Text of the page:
Black Immigrant Daily News
The Antigua and Barbuda government is monitoring a High Court case in Trinidad and Tobago where a judge has temporarily blocked the Immigration Department from deporting five Cameroonians who arrived last November after fleeing their homeland, fearing they would be killed by military forces.
Last week Tuesday, Justice Carol Gobin granted the application to the lawyers representing the Africans less than four hours before they were to be placed on a flight to Panama and then back to Cameroon.
Governor General Sir Rodney Williams, delivering the traditional Throne speech at the opening of the new Parliament following the January 18 general election, said the Gaston Browne administration, which is dealing with a similar situation where hundreds of people from Cameron are stranded, is aware of the High Court ruling in Port of Spain.
“My government notes with interest, the decision of the High Court in Trinidad and Tobago less than a week ago to prevent the Trinidad and Tobago government from deporting the West Africans back to their homeland.
“My government further notes that the UNHCR, (UN Refugee Agency) played a significant role in stopping the deportations. My government is required to take the High Court decision into consideration and to the role of the UNHCR prior to making its final decision,” Sir Rodney said.
Earlier this month, following the weekly Cabinet meeting, Information Minister Melford Nicholas told reporters the government had decided while West Africans will not be afforded Antiguan and Barbudan citizenship, those who choose to remain could be offered residency and work permits.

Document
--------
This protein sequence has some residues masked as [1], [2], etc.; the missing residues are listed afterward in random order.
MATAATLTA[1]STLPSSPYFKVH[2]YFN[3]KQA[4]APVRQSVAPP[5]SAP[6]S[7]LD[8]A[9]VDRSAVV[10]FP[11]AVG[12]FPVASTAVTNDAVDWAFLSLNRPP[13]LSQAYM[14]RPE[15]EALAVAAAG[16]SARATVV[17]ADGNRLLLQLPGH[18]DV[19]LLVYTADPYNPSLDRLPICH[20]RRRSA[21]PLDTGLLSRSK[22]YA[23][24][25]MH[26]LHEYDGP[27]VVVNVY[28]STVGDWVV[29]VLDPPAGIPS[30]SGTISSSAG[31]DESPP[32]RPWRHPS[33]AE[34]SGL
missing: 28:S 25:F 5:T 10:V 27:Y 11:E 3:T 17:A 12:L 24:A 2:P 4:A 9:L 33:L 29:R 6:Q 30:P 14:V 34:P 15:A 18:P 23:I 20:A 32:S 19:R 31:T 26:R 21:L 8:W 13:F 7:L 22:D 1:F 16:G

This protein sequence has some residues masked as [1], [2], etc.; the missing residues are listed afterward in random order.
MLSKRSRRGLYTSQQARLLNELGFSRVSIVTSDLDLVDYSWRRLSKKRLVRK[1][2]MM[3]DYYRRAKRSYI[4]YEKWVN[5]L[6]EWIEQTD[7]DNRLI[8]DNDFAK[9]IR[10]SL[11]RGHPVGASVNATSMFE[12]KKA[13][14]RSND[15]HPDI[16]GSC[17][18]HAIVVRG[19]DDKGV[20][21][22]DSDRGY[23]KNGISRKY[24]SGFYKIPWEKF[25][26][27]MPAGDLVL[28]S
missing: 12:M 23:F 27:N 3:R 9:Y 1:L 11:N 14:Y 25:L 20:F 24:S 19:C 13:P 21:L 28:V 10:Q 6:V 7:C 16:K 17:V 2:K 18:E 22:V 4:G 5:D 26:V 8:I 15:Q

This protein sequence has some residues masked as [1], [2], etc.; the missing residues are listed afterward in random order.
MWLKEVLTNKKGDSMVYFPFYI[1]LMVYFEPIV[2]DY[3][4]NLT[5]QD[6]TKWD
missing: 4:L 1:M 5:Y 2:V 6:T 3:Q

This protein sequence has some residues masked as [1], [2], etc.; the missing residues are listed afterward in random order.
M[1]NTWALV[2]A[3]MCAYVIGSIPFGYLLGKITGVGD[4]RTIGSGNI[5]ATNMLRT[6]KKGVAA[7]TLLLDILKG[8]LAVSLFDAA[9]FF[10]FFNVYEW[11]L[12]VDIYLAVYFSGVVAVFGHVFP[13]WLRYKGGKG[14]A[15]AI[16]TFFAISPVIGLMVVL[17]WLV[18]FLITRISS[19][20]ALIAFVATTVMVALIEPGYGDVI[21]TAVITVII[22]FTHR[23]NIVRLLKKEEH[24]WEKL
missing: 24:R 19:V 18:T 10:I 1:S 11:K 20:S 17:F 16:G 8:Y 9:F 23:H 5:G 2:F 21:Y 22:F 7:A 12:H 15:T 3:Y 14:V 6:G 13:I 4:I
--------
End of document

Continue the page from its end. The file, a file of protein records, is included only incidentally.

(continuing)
The government had previously announced that the hundreds of Africans who arrived in the country on charter flights in recent months would be allowed to remain.
“Antiguan passport? No…I don’t think that that is on the cards, but certainly the whole idea of residency and work permits, that is part of the legal framework that we are considering,” Nicholas told the media.
Nicholas said the Immigration Department had been tasked with tracking down and investigating just how many of the Africans would like to be repatriated – as the government has also offered – or remain in the country. But, according to Nicholas, Cabinet has yet to receive an update.
He did however say for those who wish to stay, government will be looking at various options to ensure they do so legally while contributing to the country’s economic growth.
Government had earlier this month said 637 of the more than 900 people who touched down between November and January remained in Antigua. Many of them are Cameroonians fleeing a bloody conflict back home.
The main opposition United Progressive Party (UPP) called for a Commission of Inquiry to determine if the authorities are engaged in human trafficking after supporters staged protest action against the government’s decision to legalize the status of hundreds of African migrants.
Donate At Caribbean News Service, we do not charge for our content and we want to keep it that way. We are seeking support from individuals and organisations so we can continue our work & develop CNS further.